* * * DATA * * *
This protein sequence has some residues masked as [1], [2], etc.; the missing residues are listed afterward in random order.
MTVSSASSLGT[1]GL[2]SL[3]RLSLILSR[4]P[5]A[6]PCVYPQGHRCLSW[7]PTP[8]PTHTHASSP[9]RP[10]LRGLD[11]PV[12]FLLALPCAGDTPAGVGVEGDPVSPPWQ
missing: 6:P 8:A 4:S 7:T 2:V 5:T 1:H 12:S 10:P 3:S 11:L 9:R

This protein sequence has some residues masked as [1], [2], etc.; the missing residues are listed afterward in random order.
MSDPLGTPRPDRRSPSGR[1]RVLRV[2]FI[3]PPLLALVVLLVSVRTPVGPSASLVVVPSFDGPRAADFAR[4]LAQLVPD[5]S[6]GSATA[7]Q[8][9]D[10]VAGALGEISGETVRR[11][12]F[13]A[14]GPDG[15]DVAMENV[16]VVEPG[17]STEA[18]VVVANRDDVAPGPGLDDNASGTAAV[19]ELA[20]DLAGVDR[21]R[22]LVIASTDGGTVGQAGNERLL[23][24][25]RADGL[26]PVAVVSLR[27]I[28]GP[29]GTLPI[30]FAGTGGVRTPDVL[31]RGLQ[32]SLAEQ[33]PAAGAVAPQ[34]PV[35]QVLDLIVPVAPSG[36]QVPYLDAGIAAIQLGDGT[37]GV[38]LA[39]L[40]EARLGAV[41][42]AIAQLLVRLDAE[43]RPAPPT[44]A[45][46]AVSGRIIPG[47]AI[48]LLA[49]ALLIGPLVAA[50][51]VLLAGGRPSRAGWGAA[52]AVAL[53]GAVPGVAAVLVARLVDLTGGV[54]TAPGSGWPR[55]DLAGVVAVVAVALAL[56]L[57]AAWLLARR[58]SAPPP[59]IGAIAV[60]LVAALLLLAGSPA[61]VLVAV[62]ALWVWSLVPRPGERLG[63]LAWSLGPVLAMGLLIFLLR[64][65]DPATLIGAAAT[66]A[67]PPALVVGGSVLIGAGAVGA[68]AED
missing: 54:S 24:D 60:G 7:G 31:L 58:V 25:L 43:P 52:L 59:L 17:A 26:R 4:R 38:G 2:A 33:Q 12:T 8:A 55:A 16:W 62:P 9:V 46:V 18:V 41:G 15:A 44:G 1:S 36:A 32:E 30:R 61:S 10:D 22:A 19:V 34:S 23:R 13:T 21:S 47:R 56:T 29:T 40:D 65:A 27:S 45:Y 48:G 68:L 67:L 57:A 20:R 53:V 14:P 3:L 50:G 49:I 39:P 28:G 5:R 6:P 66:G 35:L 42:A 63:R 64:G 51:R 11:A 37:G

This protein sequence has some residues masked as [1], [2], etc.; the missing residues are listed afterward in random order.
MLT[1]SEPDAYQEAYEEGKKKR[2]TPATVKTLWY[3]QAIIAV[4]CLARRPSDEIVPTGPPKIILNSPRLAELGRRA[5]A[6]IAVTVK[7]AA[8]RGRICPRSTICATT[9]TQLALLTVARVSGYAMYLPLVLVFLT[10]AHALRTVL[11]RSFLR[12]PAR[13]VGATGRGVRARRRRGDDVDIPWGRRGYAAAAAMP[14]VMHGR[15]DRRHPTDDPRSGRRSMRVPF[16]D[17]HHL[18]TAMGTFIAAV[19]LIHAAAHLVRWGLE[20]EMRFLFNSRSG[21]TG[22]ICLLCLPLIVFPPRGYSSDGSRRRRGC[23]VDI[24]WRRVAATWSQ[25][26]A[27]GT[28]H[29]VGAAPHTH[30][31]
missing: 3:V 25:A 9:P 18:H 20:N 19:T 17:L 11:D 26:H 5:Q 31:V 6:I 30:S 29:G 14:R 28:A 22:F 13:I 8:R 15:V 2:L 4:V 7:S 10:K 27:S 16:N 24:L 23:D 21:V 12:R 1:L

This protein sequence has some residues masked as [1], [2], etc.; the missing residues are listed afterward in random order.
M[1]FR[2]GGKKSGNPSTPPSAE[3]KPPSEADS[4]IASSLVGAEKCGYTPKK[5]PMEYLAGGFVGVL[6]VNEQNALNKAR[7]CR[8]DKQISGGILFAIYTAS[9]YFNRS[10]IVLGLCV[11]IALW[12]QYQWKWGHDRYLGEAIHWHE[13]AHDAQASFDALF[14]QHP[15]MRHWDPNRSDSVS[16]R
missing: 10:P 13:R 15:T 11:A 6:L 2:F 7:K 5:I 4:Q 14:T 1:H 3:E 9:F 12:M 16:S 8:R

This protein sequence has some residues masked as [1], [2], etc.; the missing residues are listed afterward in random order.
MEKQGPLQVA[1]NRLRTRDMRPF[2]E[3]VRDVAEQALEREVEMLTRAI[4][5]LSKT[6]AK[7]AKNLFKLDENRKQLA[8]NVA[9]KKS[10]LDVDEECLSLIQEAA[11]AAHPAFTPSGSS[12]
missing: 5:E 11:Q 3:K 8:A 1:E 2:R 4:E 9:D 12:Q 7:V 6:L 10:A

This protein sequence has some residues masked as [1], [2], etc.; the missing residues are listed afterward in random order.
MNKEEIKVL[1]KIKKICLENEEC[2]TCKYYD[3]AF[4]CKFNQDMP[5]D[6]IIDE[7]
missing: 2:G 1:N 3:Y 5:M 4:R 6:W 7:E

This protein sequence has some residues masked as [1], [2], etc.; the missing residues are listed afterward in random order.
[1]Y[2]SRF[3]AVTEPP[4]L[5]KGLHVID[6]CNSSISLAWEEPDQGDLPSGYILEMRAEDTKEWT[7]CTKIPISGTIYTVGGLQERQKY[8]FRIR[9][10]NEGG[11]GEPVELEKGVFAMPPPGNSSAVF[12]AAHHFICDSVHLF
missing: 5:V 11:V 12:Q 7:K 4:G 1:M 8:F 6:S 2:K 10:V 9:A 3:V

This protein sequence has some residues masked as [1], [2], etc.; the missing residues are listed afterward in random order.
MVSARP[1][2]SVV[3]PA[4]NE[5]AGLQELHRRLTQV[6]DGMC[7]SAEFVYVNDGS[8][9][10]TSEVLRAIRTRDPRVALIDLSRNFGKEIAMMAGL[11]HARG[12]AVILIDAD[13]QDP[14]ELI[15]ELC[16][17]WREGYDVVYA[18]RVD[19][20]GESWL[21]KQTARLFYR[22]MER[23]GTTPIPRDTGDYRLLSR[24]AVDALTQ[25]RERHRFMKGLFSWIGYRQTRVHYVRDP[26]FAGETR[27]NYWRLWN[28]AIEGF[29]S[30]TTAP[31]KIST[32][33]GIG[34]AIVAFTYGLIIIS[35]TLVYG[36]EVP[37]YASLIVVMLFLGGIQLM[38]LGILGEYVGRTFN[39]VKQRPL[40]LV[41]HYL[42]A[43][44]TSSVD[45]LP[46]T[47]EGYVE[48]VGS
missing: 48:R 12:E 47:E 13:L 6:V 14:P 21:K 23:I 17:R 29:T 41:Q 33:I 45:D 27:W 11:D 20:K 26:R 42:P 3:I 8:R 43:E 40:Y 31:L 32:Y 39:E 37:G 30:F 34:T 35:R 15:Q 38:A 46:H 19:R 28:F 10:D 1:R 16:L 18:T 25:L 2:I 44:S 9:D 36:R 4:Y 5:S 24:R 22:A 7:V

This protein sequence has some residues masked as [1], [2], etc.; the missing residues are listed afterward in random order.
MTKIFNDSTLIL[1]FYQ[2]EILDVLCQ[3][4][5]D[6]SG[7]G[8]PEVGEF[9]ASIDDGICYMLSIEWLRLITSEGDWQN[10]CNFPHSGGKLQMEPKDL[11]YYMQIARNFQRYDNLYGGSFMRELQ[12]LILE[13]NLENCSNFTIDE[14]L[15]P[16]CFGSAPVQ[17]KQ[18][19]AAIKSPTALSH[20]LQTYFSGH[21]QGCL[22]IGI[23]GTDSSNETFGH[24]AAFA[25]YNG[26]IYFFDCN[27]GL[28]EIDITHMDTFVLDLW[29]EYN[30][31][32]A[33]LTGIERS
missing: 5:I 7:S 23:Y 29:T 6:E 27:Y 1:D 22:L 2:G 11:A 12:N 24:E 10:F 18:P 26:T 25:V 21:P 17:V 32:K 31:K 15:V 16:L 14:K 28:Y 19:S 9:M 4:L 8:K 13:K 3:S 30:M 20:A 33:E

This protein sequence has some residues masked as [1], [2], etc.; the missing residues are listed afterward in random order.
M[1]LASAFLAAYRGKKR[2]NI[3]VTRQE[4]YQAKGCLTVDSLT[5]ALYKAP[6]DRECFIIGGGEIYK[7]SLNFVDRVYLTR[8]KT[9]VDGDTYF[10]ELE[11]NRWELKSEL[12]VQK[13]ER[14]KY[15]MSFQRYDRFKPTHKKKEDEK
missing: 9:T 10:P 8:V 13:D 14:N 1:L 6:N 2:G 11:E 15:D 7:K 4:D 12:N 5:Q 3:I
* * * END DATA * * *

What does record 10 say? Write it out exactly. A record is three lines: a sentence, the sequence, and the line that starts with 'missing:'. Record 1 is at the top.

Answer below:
This protein sequence has some residues masked as [1], [2], etc.; the missing residues are listed afterward in random order.
M[1]LASAFLAAYRGKKR[2]NI[3]VTRQE[4]YQAKGCLTVDSLT[5]ALYKAP[6]DRECFIIGGGEIYK[7]SLNFVDRVYLTR[8]KT[9]VDGDTYF[10]ELE[11]NRWELKSEL[12]VQK[13]ER[14]KY[15]MSFQRYDRFKPTHKKKEDEK
missing: 9:T 10:P 8:V 13:D 14:N 1:L 6:N 2:G 11:E 15:D 7:K 4:D 12:N 5:Q 3:I